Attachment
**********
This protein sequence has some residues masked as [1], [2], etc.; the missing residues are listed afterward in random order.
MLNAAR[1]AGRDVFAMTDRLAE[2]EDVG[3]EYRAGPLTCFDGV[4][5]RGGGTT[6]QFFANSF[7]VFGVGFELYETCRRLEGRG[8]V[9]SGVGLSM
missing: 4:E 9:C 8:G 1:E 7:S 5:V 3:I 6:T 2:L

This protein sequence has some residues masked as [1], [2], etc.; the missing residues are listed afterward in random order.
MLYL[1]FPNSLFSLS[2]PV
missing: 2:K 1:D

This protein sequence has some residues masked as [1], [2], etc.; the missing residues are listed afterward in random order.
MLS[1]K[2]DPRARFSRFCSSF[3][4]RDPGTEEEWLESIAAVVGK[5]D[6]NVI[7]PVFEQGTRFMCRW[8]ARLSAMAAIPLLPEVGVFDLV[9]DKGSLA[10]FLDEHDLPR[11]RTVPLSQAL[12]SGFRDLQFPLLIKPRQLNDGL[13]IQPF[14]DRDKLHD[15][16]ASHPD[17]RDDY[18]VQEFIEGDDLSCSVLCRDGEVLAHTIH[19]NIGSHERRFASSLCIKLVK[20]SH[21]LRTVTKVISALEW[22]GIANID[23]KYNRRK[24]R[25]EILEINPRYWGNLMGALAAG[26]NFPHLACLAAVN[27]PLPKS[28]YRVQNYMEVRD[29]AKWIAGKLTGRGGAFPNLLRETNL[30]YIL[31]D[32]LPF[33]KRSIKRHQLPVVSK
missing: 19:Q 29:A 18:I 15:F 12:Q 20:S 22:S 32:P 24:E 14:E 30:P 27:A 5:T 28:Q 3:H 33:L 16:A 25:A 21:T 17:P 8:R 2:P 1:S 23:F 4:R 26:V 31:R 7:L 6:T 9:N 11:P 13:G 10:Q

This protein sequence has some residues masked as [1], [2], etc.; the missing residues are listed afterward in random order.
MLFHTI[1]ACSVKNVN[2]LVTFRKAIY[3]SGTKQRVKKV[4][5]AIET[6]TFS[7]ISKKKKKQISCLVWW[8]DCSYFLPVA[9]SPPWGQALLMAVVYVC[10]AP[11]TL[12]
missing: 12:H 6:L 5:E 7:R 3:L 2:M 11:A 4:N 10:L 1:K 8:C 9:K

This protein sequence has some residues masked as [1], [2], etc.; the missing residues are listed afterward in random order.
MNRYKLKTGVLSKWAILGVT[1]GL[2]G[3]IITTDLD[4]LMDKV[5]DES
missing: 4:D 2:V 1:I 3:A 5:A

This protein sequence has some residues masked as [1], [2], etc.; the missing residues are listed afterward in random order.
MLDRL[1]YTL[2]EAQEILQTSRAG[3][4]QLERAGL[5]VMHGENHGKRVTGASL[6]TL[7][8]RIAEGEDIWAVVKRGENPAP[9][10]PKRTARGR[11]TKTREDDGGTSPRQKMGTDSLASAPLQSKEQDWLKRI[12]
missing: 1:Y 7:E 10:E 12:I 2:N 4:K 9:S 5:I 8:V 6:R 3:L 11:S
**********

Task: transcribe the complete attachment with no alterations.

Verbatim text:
This protein sequence has some residues masked as [1], [2], etc.; the missing residues are listed afterward in random order.
MLNAAR[1]AGRDVFAMTDRLAE[2]EDVG[3]EYRAGPLTCFDGV[4][5]RGGGTT[6]QFFANSF[7]VFGVGFELYETCRRLEGRG[8]V[9]SGVGLSM
missing: 4:E 9:C 8:G 1:E 7:S 5:V 3:I 6:T 2:L

This protein sequence has some residues masked as [1], [2], etc.; the missing residues are listed afterward in random order.
MLYL[1]FPNSLFSLS[2]PV
missing: 2:K 1:D

This protein sequence has some residues masked as [1], [2], etc.; the missing residues are listed afterward in random order.
MLS[1]K[2]DPRARFSRFCSSF[3][4]RDPGTEEEWLESIAAVVGK[5]D[6]NVI[7]PVFEQGTRFMCRW[8]ARLSAMAAIPLLPEVGVFDLV[9]DKGSLA[10]FLDEHDLPR[11]RTVPLSQAL[12]SGFRDLQFPLLIKPRQLNDGL[13]IQPF[14]DRDKLHD[15][16]ASHPD[17]RDDY[18]VQEFIEGDDLSCSVLCRDGEVLAHTIH[19]NIGSHERRFASSLCIKLVK[20]SH[21]LRTVTKVISALEW[22]GIANID[23]KYNRRK[24]R[25]EILEINPRYWGNLMGALAAG[26]NFPHLACLAAVN[27]PLPKS[28]YRVQNYMEVRD[29]AKWIAGKLTGRGGAFPNLLRETNL[30]YIL[31]D[32]LPF[33]KRSIKRHQLPVVSK
missing: 19:Q 29:A 18:I 15:F 12:Q 20:S 22:S 32:P 24:E 14:E 30:P 27:A 5:T 28:Q 3:H 33:L 16:A 25:A 21:T 17:P 8:R 2:P 1:S 23:F 4:R 26:V 31:R 7:L 6:T 9:N 11:P 13:G 10:Q

This protein sequence has some residues masked as [1], [2], etc.; the missing residues are listed afterward in random order.
MLFHTI[1]ACSVKNVN[2]LVTFRKAIY[3]SGTKQRVKKV[4][5]AIET[6]TFS[7]ISKKKKKQISCLVWW[8]DCSYFLPVA[9]SPPWGQALLMAVVYVC[10]AP[11]TL[12]
missing: 12:H 6:L 5:E 7:R 3:L 2:M 11:A 4:N 10:L 1:K 8:C 9:K

This protein sequence has some residues masked as [1], [2], etc.; the missing residues are listed afterward in random order.
MNRYKLKTGVLSKWAILGVT[1]GL[2]G[3]IITTDLD[4]LMDKV[5]DES
missing: 4:D 2:V 1:I 3:A 5:A

This protein sequence has some residues masked as [1], [2], etc.; the missing residues are listed afterward in random order.
MLDRL[1]YTL[2]EAQEILQTSRAG[3][4]QLERAGL[5]VMHGENHGKRVTGASL[6]TL[7][8]RIAEGEDIWAVVKRGENPAP[9][10]PKRTARGR[11]TKTREDDGGTSPRQKMGTDSLASAPLQSKEQDWLKRI[12]
missing: 1:Y 7:E 10:E 12:I 2:N 4:K 9:S 5:I 8:V 6:R 3:L 11:S